Kusnetz, Nicholas. “Sea Level Rise is Creeping into Coastal Cities. Saving Them Won’t Be Cheap.” 28 December 2017. Inside Climate News. https://insideclimatenews.org/news/28122017/sea-level-rise-coastal-cities-flooding-2017-year-review-miami-norfolk-seawall-cost

Lemperiere, Francois and Luc Deroo. “Peut on éviter les inondations à Paris?” January 2018. Symposium du DCBR: comité français des barrages et réservoirs.

Lou, Michelle. “High-tide flooding is only going to get worse, NOAA says.” 10 July 2019. CNN. https://www.cnn.com/2019/07/10/weather/noaa-high-tide-flooding-increasing-report-trnd/index. html.

Muggah, Robert. “The world’s coastal cities are going under. Here’s how some are fighting back.” 16 January 2019. World Economic Forum. https://www.weforum.org/agenda/2019/01/the-world-s-coastal-cities-are-going-under-here-is-how-some-are-fighting-back/

NOAA, “2018 State of U.S. High Tide Flooding with a 2019 Outlook.” June 2019. https://tidesandcurrents.noaa.gov/publications/Techrpt_090_2018_State_of_US_HighTideFlooding_with_a_2019_Outlook.Final.pdf

Radford, Tim. “Coastal flooding ‘may cost $100,000 BN a year by 2100.” 11 February 2014. Climate News Network. https://climatenewsnetwork.net/coastal-flooding-may-cost-100000-bn-a-year-by-2100/.

REBUILD BY DESIGN. http://www.rebuildbydesign.org.

Building the World Blog by Kathleen Lusk Brooke and Zoe G Quinn is licensed under a Creative Commons Attribution-NonCommercial-NoDerivs 3.0 Unported Licen

 

May 11, 2019
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CITIES: Capitals Built in Earthquake Zones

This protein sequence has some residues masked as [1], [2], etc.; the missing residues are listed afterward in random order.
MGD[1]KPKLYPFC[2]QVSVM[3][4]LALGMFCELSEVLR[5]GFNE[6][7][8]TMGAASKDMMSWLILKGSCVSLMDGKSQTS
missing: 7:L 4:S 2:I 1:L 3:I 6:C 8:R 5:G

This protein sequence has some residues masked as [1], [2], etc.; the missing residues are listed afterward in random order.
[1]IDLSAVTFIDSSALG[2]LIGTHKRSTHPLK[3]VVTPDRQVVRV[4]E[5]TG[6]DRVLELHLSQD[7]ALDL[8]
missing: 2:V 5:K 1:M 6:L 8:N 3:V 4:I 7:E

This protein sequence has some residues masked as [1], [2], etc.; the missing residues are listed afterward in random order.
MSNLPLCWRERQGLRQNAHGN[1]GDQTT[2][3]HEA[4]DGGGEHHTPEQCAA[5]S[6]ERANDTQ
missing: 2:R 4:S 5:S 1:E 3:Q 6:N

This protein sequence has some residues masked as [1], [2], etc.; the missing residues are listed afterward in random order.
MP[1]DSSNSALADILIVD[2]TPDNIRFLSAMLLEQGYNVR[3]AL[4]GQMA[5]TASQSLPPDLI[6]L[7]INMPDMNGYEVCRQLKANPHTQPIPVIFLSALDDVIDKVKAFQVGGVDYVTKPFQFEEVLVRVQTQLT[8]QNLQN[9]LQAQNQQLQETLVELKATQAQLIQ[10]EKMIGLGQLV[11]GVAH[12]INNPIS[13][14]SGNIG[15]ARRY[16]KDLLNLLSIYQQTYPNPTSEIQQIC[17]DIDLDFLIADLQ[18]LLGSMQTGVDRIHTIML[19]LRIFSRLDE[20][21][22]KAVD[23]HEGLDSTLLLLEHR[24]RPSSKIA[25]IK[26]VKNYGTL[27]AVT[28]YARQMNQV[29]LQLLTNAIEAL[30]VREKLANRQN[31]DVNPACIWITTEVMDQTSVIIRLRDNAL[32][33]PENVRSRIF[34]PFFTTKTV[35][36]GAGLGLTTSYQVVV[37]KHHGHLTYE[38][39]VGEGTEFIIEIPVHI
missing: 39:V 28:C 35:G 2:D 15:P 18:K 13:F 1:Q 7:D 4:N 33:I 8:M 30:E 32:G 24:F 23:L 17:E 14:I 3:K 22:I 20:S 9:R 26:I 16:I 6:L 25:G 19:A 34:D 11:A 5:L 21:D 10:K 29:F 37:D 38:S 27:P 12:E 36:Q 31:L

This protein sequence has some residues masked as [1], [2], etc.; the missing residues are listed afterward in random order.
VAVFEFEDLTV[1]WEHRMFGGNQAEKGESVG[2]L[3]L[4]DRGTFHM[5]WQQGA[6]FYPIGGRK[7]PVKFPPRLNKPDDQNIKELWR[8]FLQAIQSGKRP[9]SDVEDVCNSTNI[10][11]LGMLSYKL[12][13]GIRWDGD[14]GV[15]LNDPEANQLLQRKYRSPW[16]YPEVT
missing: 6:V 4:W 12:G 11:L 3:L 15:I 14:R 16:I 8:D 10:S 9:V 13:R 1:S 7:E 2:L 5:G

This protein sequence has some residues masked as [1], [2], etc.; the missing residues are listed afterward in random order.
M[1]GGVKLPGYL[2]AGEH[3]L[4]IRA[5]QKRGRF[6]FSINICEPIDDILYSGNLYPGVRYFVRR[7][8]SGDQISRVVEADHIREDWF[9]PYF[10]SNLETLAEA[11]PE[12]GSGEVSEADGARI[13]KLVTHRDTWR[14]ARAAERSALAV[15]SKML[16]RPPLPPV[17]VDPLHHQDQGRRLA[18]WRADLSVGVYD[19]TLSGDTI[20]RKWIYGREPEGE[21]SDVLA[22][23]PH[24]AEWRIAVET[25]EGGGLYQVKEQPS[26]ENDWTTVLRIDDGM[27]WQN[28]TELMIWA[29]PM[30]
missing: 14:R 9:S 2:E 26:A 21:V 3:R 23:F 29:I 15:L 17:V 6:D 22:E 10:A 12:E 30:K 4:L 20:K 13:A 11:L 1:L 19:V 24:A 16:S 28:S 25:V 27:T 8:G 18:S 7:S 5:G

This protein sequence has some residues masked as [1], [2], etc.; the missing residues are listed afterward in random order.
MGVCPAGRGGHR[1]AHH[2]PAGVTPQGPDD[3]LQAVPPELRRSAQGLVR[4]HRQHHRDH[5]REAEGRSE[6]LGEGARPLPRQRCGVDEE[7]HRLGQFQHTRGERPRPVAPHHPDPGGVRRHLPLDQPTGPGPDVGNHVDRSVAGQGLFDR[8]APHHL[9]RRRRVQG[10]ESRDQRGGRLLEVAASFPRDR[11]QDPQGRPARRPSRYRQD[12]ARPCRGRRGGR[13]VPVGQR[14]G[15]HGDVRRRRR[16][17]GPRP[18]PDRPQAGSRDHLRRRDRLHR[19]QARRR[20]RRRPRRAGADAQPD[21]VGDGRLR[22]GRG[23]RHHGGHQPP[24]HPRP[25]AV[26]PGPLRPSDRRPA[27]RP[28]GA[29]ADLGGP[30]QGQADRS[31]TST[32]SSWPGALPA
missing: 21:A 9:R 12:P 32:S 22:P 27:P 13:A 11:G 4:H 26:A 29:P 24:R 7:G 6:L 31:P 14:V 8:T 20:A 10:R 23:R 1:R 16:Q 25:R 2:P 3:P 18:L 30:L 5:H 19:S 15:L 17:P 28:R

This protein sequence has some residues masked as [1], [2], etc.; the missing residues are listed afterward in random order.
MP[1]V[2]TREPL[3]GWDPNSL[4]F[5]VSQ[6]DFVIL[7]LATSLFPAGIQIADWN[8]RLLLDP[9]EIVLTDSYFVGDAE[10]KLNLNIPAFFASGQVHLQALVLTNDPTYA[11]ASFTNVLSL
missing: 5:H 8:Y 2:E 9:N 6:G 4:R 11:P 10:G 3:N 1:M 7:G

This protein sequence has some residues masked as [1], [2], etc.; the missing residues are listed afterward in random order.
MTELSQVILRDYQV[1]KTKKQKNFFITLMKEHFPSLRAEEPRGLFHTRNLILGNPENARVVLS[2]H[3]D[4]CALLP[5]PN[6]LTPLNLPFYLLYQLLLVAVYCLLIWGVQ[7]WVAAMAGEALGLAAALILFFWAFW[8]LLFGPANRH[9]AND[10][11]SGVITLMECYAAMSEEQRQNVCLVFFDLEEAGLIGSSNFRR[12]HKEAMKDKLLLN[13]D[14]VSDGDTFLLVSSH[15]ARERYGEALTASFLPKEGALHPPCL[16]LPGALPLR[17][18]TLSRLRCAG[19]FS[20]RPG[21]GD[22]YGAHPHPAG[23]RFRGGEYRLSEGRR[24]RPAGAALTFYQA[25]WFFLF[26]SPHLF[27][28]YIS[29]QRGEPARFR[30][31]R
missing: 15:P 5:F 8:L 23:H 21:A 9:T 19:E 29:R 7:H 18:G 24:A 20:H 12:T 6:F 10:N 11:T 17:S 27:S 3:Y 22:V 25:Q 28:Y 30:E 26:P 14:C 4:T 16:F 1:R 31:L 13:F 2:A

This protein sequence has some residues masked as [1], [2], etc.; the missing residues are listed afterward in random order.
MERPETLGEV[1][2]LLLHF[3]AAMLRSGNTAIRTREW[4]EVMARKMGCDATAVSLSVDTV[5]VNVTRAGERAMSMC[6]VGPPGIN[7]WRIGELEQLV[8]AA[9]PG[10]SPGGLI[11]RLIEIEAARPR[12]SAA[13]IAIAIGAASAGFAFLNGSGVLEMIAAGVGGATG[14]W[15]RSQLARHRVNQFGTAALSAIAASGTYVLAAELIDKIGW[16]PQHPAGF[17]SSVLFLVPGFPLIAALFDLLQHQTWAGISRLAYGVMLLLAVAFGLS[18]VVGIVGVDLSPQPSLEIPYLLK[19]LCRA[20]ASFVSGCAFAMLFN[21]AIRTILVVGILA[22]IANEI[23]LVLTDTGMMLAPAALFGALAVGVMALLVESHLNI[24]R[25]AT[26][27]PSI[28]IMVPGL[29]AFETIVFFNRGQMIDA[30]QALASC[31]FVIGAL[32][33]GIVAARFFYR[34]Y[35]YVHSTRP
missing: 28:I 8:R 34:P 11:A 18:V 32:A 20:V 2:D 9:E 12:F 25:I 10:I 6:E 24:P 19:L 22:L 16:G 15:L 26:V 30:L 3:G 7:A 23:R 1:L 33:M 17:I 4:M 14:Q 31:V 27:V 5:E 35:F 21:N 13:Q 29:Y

“Kathmandu: A collage,” 2012. Image: wikimedia.

Are capitals “moveable feasts?” Yes. History is filled with examples of capitals moved for new dynasties, new visions, coastal security, and more central political representation. In the future, we may see more relocations of capitals. Here’s three reasons:

EARTHQUAKES AND CAPITAL CITIES: There are other capitals, built on seismic ground, like Kathmandu or Tokyo, that may need to move. Another option, illustrated by Tokyo, might be to build a “spare battery” capital away from shaky ground. Indonesia is also earth-quake prone, located in the volcanic Ring of Fire; choice of a new capital location may require seismic assessment before a site is chosen.

What world capitals are vulnerable to shaky ground? At the time it was built, no one knew that Mexico City was located on ground susceptible to earthquakes. With a population of 20 million, the city is dense. Skyscraper towers can become “unintended object of mass destruction,” according to Michael Floyd of MIT’s Department of Earth, Atmospheric and Planetary Sciences. Loss of a command-and-control center that is a capital city can inhibit and delay disaster response, as seen when on 12 January 2010, Port-au-Prince, Haiti suffered the loss of records, legal documents, land, census data, tax records, and tragic loss of life, during an earthquake that damaged the government building.

RISING SEAS AND COASTAL CAPITALS: Rio de Janeiro, Brazil and Lagos, Nigeria are former capitals that ceded succession to Brasilia and Abuja. Both Rio and Lagos are ports. Many great capital cities were built as ports, among them Jakarta. Now, Indonesia may move its capital. Rising seas will inundate many capitals that also serve as ports.

NEW CAPITAL, NEW VISION: Moving a capital can mean a shift in demographic clout, inviting political power to more central areas of a nation. Jakarta is considering an area of Borneo. Will Mexico City plan a new Distrito Federal perhaps  also serving as a regional capital for the Americas?